JANUARY 4, 2016 VOLUME 23 NUMBER 1
Note the “Volume” number above. Is it even possible that we’ve been doing this for 23 years?
In that time, a number of topics have been perennially popular. We see a lot of internet traffic, and get a lot of questions or comments, when we write about:
- EINs for trusts. Does your living trust need a tax identification number (spoiler alert: no)? What about your mother’s trust, after her death? And how about your mother’s trust once you take it over because she has become incapacitated? How many variations on these basic questions can you imagine?
- Retirement accounts (usually IRAs and 401(k)s) and trusts. Can you name your trust as beneficiary for your IRA? If you can, should you? What about all those people (your banker, your stockbroker, maybe even your accountant) who tell you it’s a huge mistake — are they wrong? And what if your child receives government benefits?
- Simple estate planning. Can’t I just sign a simple will? Better yet — can’t I just put my child’s name on all my accounts, and my home title? Wouldn’t that save a lot of money on legal fees and, ultimately, probate?
- Beneficiary deeds. These probate-avoidance devices are not available in every state, but they have been around in Arizona for quite a few years. We have a lot of continuing interest in how to create a beneficiary deed — but we think the much better question is whether/when to sign a beneficiary deed.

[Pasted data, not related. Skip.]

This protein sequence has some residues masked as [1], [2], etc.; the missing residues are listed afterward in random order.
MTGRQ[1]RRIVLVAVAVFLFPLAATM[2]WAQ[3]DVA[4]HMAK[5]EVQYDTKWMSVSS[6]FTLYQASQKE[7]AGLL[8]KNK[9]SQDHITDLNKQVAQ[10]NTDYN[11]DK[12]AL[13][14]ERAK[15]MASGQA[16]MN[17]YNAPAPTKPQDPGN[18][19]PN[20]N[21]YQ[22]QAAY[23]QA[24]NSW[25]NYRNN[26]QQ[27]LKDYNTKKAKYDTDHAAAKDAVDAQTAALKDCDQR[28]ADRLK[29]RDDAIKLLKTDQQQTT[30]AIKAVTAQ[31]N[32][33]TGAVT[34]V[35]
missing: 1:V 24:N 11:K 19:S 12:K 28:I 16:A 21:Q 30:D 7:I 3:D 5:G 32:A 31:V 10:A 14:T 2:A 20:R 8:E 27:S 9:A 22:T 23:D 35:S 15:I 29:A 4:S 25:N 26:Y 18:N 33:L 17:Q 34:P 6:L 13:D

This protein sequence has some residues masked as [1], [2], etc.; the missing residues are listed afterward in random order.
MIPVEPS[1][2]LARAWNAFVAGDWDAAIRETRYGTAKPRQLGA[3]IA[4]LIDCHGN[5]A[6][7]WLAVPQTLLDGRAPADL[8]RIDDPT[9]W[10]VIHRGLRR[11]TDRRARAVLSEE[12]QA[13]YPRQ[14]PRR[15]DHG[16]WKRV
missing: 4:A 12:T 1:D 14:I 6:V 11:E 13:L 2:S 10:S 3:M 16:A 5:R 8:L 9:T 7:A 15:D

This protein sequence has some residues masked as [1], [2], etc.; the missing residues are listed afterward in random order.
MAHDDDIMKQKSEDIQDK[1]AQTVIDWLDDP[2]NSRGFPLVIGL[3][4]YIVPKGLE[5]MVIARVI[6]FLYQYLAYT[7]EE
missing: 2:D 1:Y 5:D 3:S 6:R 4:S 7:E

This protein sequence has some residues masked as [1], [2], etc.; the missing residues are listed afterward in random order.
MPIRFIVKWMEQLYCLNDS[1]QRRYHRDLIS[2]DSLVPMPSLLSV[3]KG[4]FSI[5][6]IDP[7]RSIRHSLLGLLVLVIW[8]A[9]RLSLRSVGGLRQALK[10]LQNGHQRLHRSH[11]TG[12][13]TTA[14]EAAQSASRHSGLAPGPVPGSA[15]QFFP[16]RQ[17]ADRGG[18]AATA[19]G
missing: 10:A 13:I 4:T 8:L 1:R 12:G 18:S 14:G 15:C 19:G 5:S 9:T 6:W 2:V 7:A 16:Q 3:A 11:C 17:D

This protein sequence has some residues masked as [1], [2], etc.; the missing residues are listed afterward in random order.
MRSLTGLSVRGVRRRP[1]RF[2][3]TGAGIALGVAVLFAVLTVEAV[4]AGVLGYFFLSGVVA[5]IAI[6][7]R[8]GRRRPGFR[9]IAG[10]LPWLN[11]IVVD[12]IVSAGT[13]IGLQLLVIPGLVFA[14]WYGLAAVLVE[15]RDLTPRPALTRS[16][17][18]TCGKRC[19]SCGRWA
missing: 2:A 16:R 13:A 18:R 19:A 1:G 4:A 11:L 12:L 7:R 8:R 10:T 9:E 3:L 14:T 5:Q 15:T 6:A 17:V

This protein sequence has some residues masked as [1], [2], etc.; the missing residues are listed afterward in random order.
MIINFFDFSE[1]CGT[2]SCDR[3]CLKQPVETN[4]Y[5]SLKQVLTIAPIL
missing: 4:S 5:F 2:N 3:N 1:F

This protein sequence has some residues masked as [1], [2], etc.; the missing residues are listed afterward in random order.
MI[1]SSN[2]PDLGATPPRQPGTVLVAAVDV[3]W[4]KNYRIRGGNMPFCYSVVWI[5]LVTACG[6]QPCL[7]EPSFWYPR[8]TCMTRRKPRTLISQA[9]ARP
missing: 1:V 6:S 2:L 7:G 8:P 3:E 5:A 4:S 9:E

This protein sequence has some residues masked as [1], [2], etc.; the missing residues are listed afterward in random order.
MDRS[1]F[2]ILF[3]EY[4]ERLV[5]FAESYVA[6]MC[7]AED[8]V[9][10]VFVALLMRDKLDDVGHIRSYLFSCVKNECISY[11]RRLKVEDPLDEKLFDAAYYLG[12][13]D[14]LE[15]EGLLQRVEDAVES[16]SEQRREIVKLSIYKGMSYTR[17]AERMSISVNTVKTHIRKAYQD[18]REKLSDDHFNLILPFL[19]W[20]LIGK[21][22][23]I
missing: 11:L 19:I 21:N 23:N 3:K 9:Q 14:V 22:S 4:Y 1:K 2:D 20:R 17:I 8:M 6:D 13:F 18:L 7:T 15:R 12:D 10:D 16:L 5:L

- Guardianship and conservatorship. Much of the public interest in this area — a significant part of our practice at Fleming & Curti, PLC — is about cost of the proceedings. That’s understandable, but we also want to emphasize the alternatives to guardianship and conservatorship.
- Uniform Transfers to Minors Act (UTMA) accounts. These statutory substitutes for real trusts are popular, but the interest in our articles about them suggests that there are lots of problems with enforcing the terms of UTMA accounts.
- Special needs trusts. At Fleming & Curti, PLC, we work with special needs trusts all the time. We have written about taxation of special needs trusts, whether established with the beneficiary’s funds or with funds from other family members or loved ones. We have also written about management of both kinds of special needs trusts, and problems that have arisen in individual instances.
Of all those topics (we now have an archive of well over a thousand weekly newsletter articles), which is our favorite? That’s easy: the one you read, gain something from, and have a follow-up question about.
So what’s your question? We won’t try to give individualized legal advice, but maybe we can help you with a relevant legal principle, or perhaps we can elucidate some of your alternatives. We will often tell you that the right answer is “consult an attorney,” but maybe you can get to the attorney’s office as a better-informed client.
Oh, and Happy New Year.